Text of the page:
This was another great week for comics with a lot of really good stuff. In fact a lot of books that I did not even mention were still entertaining, but the mood just did not strike me to make any remarks. After months of feeling blah about comics it is great to have passion for my favorite pastime again.
Batman and Robin #2 – Writer Grant Morrison, Art Frank Quietly, Colors Alex Sinclair. Two for two. In the first issue we saw how Dick took over being Batman and got the family business back into action. It was all glory and daring do and a wonderful celebration of a new Batman. In issue number two we see the downside and the problems in being Batman; especially we feel Dick’s failure in trying to make Damian into an acceptable Robin. The action is great and the scenes of Damian’s excesses show just how off kilter Damian truly is, but what shines are the character bits. From the splash page that is the middle of the story with a dejected Dick Grayson in the Batman costume to Dick’s confession that he feels like a kid trying to fake a Batman voice, Morrison is defining these characters in so many great ways. This is right up there with Morrison’s work on All-Star Superman where he has these characters down pat so well you feel you know them. I absolutely love this book.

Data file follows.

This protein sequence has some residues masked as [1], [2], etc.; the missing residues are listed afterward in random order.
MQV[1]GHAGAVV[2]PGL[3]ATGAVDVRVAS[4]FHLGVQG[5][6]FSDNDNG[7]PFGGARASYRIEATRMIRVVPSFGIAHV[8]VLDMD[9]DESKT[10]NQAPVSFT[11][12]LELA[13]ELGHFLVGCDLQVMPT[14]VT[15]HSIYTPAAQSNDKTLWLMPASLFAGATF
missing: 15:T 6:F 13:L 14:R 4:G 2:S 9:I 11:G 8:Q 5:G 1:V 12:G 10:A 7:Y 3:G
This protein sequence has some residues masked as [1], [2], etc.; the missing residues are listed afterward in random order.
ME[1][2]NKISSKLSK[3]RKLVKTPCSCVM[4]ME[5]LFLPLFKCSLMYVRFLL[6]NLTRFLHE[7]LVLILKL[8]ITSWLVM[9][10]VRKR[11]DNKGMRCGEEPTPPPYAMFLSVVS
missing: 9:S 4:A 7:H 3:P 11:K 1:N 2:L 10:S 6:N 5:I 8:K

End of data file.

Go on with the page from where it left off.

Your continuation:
Existence 2.0 #1 (of 3) - Writer Nick Spencer, Artist Ron Salas. It’s a Phillip Dick short story merged with the noir genre and set to the pace of the movie Crank. All in all as first issues go, this was a hell of a good ride and a book worth seeking out for your own perusal. The book opens with the death of a scientist Sylvester Baladine. A hit man is stabbing him through his heart and we learn that he has been working on a machine to transfer consciousness from one person to another. He also has a remote in his hand and hits the button as he is being killed and instantly he is now in his killer’s body. As any of us would ask if we survived our death, Sylvester asks who the heck wanted him dead. Hopefully unlike most of it, his list of people who would have been happy to see him die is rather long. From there the action and pace of the book never lets up.The art work on this book has the same type of feel that Sean Phillips gets with Criminal. It is a realistic style that is simplified as far as heavy details go, but sophisticated and professional in the ability of the artist to tell a story. See my full review here.